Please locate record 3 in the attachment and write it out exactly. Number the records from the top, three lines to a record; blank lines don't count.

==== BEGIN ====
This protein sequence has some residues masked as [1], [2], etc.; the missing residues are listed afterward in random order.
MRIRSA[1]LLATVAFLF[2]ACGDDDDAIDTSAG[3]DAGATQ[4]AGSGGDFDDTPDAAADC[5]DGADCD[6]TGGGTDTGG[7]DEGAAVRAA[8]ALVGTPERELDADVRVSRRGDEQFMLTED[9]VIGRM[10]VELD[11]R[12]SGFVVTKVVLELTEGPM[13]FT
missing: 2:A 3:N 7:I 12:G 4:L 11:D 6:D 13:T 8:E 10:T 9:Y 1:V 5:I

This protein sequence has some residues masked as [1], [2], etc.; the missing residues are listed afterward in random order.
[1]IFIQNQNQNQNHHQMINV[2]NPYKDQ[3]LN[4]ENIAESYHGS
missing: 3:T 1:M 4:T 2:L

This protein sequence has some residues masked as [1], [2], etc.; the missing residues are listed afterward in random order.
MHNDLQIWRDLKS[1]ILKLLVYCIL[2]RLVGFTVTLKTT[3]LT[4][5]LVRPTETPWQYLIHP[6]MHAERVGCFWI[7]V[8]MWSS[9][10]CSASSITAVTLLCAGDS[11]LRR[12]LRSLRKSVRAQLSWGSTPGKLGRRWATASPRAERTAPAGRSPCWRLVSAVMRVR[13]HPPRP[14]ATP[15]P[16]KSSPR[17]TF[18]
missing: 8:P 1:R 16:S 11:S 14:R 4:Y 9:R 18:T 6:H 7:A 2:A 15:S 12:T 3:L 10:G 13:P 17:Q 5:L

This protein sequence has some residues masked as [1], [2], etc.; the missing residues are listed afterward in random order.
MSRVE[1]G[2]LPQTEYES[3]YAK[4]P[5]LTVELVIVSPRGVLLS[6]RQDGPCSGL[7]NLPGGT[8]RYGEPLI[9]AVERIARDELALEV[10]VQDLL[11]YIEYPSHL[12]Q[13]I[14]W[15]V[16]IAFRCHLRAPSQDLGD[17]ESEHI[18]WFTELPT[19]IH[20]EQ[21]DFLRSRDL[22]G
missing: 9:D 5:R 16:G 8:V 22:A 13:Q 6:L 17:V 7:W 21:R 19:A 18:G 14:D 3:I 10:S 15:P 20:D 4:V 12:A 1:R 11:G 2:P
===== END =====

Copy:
This protein sequence has some residues masked as [1], [2], etc.; the missing residues are listed afterward in random order.
MHNDLQIWRDLKS[1]ILKLLVYCIL[2]RLVGFTVTLKTT[3]LT[4][5]LVRPTETPWQYLIHP[6]MHAERVGCFWI[7]V[8]MWSS[9][10]CSASSITAVTLLCAGDS[11]LRR[12]LRSLRKSVRAQLSWGSTPGKLGRRWATASPRAERTAPAGRSPCWRLVSAVMRVR[13]HPPRP[14]ATP[15]P[16]KSSPR[17]TF[18]
missing: 8:P 1:R 16:S 11:S 14:R 4:Y 9:R 18:T 6:H 7:A 2:A 15:S 12:T 3:L 10:G 13:P 17:Q 5:L